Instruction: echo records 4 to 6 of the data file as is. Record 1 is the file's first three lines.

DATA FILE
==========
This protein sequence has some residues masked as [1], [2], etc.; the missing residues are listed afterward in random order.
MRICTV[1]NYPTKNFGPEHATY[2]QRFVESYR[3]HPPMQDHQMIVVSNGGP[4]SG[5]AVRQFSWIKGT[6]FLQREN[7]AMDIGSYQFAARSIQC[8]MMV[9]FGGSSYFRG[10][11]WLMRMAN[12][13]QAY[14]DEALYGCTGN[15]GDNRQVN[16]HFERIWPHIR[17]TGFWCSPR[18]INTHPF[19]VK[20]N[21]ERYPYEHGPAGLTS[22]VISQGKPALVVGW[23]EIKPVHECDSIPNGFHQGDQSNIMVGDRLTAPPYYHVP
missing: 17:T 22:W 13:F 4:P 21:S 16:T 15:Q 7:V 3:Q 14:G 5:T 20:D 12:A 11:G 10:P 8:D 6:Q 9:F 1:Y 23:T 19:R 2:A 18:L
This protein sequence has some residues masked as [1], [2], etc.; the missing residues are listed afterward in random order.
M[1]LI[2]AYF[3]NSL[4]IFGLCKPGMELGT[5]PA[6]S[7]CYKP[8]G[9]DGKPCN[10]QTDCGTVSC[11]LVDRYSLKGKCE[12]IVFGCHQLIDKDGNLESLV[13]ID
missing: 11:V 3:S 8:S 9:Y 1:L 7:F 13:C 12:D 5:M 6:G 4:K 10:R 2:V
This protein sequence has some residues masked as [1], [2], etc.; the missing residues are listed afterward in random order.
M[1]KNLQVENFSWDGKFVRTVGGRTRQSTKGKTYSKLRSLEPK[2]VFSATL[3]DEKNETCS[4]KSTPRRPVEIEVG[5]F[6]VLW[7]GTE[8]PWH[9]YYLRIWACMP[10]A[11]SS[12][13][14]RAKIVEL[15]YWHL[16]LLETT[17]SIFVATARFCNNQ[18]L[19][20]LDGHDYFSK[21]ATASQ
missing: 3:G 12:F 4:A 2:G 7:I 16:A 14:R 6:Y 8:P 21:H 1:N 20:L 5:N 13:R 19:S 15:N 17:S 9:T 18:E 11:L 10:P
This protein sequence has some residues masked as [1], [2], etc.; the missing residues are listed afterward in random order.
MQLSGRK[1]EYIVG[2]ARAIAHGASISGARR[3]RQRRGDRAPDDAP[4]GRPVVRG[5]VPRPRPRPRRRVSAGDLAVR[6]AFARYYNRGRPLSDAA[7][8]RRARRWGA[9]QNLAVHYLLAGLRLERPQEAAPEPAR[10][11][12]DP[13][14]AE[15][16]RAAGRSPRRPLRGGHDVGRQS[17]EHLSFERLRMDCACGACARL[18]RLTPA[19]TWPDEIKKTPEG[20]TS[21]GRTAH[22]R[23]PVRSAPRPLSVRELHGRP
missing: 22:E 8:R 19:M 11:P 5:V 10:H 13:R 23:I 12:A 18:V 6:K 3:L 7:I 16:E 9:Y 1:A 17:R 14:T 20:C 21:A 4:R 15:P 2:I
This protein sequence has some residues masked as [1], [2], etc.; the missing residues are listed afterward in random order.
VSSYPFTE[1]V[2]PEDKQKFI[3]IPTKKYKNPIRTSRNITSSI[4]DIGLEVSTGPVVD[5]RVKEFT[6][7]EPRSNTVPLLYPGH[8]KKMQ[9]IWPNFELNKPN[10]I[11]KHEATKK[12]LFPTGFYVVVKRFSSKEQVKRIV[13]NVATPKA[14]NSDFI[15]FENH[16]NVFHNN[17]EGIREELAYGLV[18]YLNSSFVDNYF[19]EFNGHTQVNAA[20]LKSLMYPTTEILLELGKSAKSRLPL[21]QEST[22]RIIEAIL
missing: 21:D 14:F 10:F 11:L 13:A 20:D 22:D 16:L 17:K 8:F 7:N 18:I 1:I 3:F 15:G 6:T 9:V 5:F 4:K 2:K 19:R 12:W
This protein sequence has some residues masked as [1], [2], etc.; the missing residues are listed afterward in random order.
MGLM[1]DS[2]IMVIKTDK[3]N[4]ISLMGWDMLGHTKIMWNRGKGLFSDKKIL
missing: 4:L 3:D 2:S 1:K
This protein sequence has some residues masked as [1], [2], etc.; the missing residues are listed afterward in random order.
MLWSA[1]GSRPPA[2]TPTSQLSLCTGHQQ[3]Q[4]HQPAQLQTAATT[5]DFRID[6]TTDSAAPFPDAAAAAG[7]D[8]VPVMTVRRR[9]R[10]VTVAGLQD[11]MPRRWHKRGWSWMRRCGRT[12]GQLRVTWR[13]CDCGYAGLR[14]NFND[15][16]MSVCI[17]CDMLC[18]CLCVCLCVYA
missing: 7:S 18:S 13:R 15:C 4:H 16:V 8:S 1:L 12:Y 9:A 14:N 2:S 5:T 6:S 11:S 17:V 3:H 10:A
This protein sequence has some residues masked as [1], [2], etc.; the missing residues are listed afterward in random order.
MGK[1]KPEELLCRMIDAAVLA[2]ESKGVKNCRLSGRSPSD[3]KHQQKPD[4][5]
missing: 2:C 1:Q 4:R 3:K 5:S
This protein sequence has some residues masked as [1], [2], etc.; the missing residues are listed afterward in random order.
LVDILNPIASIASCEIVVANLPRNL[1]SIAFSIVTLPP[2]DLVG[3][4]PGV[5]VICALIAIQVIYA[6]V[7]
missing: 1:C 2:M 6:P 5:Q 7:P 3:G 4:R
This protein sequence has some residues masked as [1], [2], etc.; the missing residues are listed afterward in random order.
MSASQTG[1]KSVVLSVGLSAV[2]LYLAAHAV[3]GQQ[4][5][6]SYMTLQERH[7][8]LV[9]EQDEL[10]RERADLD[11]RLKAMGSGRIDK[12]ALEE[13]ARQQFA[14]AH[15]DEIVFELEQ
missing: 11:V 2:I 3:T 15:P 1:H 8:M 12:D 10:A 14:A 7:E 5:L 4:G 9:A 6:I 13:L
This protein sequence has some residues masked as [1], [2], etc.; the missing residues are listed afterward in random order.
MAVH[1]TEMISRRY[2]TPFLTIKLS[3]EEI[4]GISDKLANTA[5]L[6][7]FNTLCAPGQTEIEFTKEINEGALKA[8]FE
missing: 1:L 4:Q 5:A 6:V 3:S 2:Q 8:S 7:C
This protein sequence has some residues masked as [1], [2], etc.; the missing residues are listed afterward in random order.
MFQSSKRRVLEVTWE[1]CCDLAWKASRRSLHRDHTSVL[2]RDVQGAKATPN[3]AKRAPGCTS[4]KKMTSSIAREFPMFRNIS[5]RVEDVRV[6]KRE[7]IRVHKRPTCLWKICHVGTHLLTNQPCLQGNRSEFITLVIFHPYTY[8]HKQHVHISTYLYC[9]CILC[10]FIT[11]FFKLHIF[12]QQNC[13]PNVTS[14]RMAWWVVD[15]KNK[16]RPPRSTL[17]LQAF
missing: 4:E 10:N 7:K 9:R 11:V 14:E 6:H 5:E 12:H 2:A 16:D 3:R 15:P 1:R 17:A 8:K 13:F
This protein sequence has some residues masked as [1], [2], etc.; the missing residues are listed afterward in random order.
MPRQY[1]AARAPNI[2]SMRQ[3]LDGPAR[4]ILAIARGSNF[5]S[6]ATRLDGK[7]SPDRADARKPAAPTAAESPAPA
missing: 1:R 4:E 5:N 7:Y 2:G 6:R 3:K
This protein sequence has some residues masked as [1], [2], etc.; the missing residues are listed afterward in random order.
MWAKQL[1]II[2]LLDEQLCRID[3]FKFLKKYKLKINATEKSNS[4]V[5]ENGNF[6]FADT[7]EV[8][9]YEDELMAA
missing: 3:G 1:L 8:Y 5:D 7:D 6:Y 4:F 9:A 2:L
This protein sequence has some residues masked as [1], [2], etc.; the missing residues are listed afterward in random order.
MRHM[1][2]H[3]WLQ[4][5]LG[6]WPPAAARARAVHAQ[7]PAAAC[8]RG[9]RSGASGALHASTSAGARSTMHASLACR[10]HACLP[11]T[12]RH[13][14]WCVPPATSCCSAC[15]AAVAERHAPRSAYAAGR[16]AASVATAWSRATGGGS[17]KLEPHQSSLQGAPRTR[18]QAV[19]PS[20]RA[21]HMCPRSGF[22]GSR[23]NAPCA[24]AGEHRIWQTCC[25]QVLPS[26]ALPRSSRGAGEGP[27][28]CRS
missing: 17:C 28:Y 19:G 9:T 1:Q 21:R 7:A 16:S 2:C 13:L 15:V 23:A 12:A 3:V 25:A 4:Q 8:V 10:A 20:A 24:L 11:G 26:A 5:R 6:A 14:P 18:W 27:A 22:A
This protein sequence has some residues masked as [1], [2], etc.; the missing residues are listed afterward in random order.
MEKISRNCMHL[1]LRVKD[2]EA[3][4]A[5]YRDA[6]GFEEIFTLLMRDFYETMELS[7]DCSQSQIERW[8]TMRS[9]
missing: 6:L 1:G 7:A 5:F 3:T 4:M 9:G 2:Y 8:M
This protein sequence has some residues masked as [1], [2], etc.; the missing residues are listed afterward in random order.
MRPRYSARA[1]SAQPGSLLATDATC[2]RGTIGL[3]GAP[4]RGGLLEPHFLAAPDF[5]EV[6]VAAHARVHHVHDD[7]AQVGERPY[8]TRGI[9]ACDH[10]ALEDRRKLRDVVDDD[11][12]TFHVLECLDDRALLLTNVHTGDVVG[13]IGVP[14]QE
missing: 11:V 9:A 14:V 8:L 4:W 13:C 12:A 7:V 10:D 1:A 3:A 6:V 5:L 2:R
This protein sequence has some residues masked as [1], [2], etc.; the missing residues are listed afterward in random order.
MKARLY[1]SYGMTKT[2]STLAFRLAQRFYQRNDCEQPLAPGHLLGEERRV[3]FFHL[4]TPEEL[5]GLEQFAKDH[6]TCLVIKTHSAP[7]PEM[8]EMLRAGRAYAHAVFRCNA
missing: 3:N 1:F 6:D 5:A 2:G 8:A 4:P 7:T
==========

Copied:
This protein sequence has some residues masked as [1], [2], etc.; the missing residues are listed afterward in random order.
MQLSGRK[1]EYIVG[2]ARAIAHGASISGARR[3]RQRRGDRAPDDAP[4]GRPVVRG[5]VPRPRPRPRRRVSAGDLAVR[6]AFARYYNRGRPLSDAA[7][8]RRARRWGA[9]QNLAVHYLLAGLRLERPQEAAPEPAR[10][11][12]DP[13][14]AE[15][16]RAAGRSPRRPLRGGHDVGRQS[17]EHLSFERLRMDCACGACARL[18]RLTPA[19]TWPDEIKKTPEG[20]TS[21]GRTAH[22]R[23]PVRSAPRPLSVRELHGRP
missing: 22:E 8:R 19:M 11:P 5:V 10:H 13:R 23:I 12:A 18:V 6:K 3:L 7:I 16:E 9:Y 1:A 17:R 14:T 20:C 21:A 4:R 15:P 2:I
This protein sequence has some residues masked as [1], [2], etc.; the missing residues are listed afterward in random order.
VSSYPFTE[1]V[2]PEDKQKFI[3]IPTKKYKNPIRTSRNITSSI[4]DIGLEVSTGPVVD[5]RVKEFT[6][7]EPRSNTVPLLYPGH[8]KKMQ[9]IWPNFELNKPN[10]I[11]KHEATKK[12]LFPTGFYVVVKRFSSKEQVKRIV[13]NVATPKA[14]NSDFI[15]FENH[16]NVFHNN[17]EGIREELAYGLV[18]YLNSSFVDNYF[19]EFNGHTQVNAA[20]LKSLMYPTTEILLELGKSAKSRLPL[21]QEST[22]RIIEAIL
missing: 21:D 14:F 10:F 11:L 13:A 20:D 22:D 16:L 17:K 8:F 7:N 18:I 1:I 3:F 15:G 6:T 9:V 5:F 4:K 2:K 19:R 12:W
This protein sequence has some residues masked as [1], [2], etc.; the missing residues are listed afterward in random order.
MGLM[1]DS[2]IMVIKTDK[3]N[4]ISLMGWDMLGHTKIMWNRGKGLFSDKKIL
missing: 4:L 3:D 2:S 1:K